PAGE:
QR-Tours: ideas and limitations

I’m currently involved in a project where small local museums and heritage organizations gets help and support for projects that they have young adults working on over the summer. One of these local museums is considering making a QR-tour, but in difference to most cases of QR code usage in museums, they plan on putting it up outdoors and along hiking trail close by. They asked me about my ideas concerning the project and after talking to them a bit about the project, I soon realized there were a number of things that had not been considered.

With my background most can probably guess that I’m generally quite pro combining technology and heritage. But I want it done right so that the technology can in function as an aid and something that provides possibilities rather than limitations.

The pro with the QR code tour in this case was partly financial reasons. Setting up a QR-tour would be cheaper and less to manage over time compared to investing in audio guides. Secondly the QR tour was considered a something ”new” and ”exciting” and something this small, local museum considered could work as a marketing point. They also considered a QR-tour being simple to set up and not much to manage as they would not need to bother with the hardware.

The points I brought up that I thought may pose problematic were:

1, The tour was to be placed outside along hiking trail in the Swedish countryside. The museum mainly wanted the QR codes to link to audiofiles but considering that the cell phone reception is quite poor, hardly in existence at some places, streaming audio files would probably just be wishful thinking. Instead I find that a light website would be a better option, something that could load somewhat fast, even on slow GPRS data connection.

2, In an indoor environment or at least if one was close to an environment, one can always set up a Wi-Fi network for the visitors to use but as this tour would be a long hiking trail stretching quite far away from the museum, and on a tight budget, it would not be possible. Instead the visitors would be dependent on data on their mobiles. Though many swedes with smartphones does have a dataplans, all do not and the international guests would probably not want to use data on their phones due to the international roaming costs.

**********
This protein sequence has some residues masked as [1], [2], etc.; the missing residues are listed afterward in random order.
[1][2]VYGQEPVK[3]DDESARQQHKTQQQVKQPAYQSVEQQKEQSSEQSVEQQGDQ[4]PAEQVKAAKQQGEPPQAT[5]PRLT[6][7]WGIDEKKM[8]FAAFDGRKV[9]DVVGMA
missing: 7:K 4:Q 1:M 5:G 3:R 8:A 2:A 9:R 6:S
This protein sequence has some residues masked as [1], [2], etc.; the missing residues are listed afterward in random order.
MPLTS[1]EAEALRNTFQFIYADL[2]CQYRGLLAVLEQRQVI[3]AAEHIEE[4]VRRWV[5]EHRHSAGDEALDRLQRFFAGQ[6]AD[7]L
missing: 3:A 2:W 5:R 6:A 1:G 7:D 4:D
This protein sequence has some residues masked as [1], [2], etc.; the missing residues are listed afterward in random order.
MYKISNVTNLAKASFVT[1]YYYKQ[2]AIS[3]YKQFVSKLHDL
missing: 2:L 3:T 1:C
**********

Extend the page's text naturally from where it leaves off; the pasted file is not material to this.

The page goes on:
3, While QR-tours may remove the direct need investing in hardware as people would use their own smartphones, it does exclude a lot of people who do not have access to their own smartphones, or who do not want to pay for the data costs. In this specific context it would hardly work to offer a couple of hardware devices because of the risk of theft, as they would be used outside of the museum building.

4, As the QR-tour would be used outside in the countryside, the placing of the QR codes would need to be taken into account on several different levels. The codes should be placed in a good spot where the environment around it fits the content of the file the QR code links to. As the tour is based on mobile data one also got to find a spot with the best possible reception with the most possible providers. To make that possible, one would need to run around with a few different phones with different providers and test manually.

5, Once the QR codes are in place and connected to the files one also have to take into consideration that all people do not automatically know how it works. Training the staff on how the tour works and what it contains as well as prepare them for all sorts of questions is essential. One also have to keep in mind that QR-code apps are available on huge number of phones and staff should be able to help people whether they’re using an HTC android phone or an Apple iPhone. It may also be necessary to teach how to use app stores in the various systems, so that staff can help visitors to download QR reader apps as well.

6, Once the QR tour is in place, files are connected to it, people are trained to show how it’s used it doesn’t mean that there’s no maintaining it. These days unfortunately smartphones are never safe and there have been reported cases where people have replaced original QR codes with new ones linking to corrupt files or other sites then the ones intended. From what I’ve seen there have not been that many cases reported, but it may still be something to take into consideration and the QR codes should in any case be checked so that they are in good shape and usable.

These are just a few things are considered in this specific QR-tour case. Obviously it doesn’t mean it cannot be done and that it’s not a good idea. What I tried to clarify in this post is that there are a lot of things to take into consideration even if it may seem simple and straightforward. I’m sure you can come up with even more points to take into consideration and please let me know and share your ideas.